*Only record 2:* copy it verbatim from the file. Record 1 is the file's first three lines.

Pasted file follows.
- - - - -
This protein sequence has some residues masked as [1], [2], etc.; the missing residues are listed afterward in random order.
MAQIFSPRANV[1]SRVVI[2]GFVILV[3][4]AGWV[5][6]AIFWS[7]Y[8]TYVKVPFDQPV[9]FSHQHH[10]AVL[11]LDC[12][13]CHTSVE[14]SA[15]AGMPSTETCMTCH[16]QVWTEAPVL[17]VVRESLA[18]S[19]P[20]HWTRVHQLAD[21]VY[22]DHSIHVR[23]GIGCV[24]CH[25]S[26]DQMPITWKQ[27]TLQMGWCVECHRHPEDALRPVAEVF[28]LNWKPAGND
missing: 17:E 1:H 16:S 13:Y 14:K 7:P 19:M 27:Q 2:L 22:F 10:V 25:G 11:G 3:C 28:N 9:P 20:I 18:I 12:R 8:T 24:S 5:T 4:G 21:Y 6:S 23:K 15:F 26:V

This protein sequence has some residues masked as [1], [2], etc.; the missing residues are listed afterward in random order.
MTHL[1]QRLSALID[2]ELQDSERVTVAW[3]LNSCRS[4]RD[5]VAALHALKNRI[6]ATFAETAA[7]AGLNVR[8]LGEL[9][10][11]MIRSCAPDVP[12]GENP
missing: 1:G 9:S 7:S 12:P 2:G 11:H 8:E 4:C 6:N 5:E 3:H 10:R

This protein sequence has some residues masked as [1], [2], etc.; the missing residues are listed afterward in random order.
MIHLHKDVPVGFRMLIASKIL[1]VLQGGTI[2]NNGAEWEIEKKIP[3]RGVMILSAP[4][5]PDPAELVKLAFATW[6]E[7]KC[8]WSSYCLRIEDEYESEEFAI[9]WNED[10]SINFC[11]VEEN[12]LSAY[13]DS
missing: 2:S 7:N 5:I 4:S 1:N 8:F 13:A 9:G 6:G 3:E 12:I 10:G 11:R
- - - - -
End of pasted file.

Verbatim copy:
This protein sequence has some residues masked as [1], [2], etc.; the missing residues are listed afterward in random order.
MTHL[1]QRLSALID[2]ELQDSERVTVAW[3]LNSCRS[4]RD[5]VAALHALKNRI[6]ATFAETAA[7]AGLNVR[8]LGEL[9][10][11]MIRSCAPDVP[12]GENP
missing: 1:G 9:S 7:S 12:P 2:G 11:H 8:E 4:C 6:N 5:E 3:H 10:R